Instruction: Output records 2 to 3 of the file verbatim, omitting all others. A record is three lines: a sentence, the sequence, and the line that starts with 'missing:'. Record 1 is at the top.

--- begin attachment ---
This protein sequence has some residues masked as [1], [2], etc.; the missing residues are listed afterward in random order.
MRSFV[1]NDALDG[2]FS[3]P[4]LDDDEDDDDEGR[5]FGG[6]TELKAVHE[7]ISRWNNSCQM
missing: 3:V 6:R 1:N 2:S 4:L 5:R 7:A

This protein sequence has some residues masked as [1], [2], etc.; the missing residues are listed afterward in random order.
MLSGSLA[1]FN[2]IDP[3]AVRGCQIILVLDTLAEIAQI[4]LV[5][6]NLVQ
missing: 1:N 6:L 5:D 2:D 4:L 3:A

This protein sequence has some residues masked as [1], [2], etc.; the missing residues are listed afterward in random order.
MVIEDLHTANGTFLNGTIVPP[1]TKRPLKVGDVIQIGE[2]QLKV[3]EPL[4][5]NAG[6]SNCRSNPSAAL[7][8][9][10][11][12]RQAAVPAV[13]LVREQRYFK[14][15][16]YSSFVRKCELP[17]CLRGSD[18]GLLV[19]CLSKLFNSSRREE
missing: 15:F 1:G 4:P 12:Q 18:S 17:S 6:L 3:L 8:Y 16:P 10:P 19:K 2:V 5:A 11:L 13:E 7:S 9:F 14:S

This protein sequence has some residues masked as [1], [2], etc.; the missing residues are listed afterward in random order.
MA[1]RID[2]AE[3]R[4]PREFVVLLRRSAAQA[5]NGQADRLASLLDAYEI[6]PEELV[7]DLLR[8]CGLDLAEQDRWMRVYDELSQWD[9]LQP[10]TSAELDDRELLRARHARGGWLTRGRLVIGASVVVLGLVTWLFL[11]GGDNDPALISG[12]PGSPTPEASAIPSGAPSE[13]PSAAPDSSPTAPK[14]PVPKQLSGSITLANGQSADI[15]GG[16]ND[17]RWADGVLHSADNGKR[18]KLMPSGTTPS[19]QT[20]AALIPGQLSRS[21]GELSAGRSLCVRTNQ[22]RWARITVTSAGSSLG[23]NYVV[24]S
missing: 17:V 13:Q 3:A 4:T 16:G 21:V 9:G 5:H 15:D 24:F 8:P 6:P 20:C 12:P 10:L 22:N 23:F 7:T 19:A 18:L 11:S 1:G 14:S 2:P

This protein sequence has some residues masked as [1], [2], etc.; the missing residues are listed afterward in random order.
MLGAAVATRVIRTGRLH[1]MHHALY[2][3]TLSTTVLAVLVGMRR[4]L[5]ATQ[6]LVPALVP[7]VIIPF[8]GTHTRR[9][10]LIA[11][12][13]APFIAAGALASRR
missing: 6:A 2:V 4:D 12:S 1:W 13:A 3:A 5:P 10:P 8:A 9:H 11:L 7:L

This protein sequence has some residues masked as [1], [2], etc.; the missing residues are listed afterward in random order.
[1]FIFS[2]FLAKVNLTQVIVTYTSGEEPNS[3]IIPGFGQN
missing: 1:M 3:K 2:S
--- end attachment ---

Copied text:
This protein sequence has some residues masked as [1], [2], etc.; the missing residues are listed afterward in random order.
MLSGSLA[1]FN[2]IDP[3]AVRGCQIILVLDTLAEIAQI[4]LV[5][6]NLVQ
missing: 1:N 6:L 5:D 2:D 4:L 3:A

This protein sequence has some residues masked as [1], [2], etc.; the missing residues are listed afterward in random order.
MVIEDLHTANGTFLNGTIVPP[1]TKRPLKVGDVIQIGE[2]QLKV[3]EPL[4][5]NAG[6]SNCRSNPSAAL[7][8][9][10][11][12]RQAAVPAV[13]LVREQRYFK[14][15][16]YSSFVRKCELP[17]CLRGSD[18]GLLV[19]CLSKLFNSSRREE
missing: 15:F 1:G 4:P 12:Q 18:S 17:S 6:L 3:L 8:Y 16:P 10:P 19:K 2:V 5:A 11:L 13:E 7:S 9:F 14:S